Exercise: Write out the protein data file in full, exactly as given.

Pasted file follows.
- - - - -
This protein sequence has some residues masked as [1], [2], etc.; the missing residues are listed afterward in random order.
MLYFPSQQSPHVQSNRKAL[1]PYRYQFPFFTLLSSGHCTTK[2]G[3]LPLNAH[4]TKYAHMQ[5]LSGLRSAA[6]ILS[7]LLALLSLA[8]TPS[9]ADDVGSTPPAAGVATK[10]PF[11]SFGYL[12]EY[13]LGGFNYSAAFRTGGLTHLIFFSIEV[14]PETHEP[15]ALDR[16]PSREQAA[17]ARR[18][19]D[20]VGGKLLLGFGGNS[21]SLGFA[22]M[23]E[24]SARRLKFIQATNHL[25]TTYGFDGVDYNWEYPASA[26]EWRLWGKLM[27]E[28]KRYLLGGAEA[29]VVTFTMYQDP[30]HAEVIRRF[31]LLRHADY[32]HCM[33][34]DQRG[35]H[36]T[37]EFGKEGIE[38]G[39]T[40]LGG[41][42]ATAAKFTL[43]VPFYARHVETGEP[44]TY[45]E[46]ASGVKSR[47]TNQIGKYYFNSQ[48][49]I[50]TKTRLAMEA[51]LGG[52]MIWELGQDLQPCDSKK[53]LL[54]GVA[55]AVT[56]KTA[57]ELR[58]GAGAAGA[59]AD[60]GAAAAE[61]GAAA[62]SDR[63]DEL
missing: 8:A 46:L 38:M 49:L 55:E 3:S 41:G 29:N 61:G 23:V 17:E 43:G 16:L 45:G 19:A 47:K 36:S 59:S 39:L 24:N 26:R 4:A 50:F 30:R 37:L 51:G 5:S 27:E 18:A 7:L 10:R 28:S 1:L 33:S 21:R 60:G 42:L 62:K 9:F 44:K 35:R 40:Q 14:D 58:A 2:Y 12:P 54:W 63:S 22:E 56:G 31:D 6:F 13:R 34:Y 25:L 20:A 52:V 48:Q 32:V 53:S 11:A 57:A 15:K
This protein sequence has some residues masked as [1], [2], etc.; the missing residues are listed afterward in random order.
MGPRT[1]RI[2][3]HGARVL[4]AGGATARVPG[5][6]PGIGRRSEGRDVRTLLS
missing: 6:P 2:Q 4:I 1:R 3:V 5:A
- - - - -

This protein sequence has some residues masked as [1], [2], etc.; the missing residues are listed afterward in random order.
MLYFPSQQSPHVQSNRKAL[1]PYRYQFPFFTLLSSGHCTTK[2]G[3]LPLNAH[4]TKYAHMQ[5]LSGLRSAA[6]ILS[7]LLALLSLA[8]TPS[9]ADDVGSTPPAAGVATK[10]PF[11]SFGYL[12]EY[13]LGGFNYSAAFRTGGLTHLIFFSIEV[14]PETHEP[15]ALDR[16]PSREQAA[17]ARR[18][19]D[20]VGGKLLLGFGGNS[21]SLGFA[22]M[23]E[24]SARRLKFIQATNHL[25]TTYGFDGVDYNWEYPASA[26]EWRLWGKLM[27]E[28]KRYLLGGAEA[29]VVTFTMYQDP[30]HAEVIRRF[31]LLRHADY[32]HCM[33][34]DQRG[35]H[36]T[37]EFGKEGIE[38]G[39]T[40]LGG[41][42]ATAAKFTL[43]VPFYARHVETGEP[44]TY[45]E[46]ASGVKSR[47]TNQIGKYYFNSQ[48][49]I[50]TKTRLAMEA[51]LGG[52]MIWELGQDLQPCDSKK[53]LL[54]GVA[55]AVT[56]KTA[57]ELR[58]GAGAAGA[59]AD[60]GAAAAE[61]GAAA[62]SDR[63]DEL
missing: 8:A 46:L 38:M 49:L 55:E 3:S 41:G 29:N 61:G 23:V 17:E 43:G 16:L 45:G 19:A 47:K 36:S 59:S 39:L 24:N 26:R 4:A 50:F 30:R 37:L 51:G 5:S 27:E 18:A 7:L 10:R 28:S 1:L 33:S 21:R 60:G 42:L 62:K 9:F 44:K 35:R 40:Q 14:D 58:A 2:Y 12:P 54:W 63:S 22:E 56:G 31:D 6:F 13:R 34:Y 25:L 20:A 52:V 48:Q 32:V 53:S 11:A 57:A 15:K
This protein sequence has some residues masked as [1], [2], etc.; the missing residues are listed afterward in random order.
MGPRT[1]RI[2][3]HGARVL[4]AGGATARVPG[5][6]PGIGRRSEGRDVRTLLS
missing: 6:P 2:Q 4:I 1:R 3:V 5:A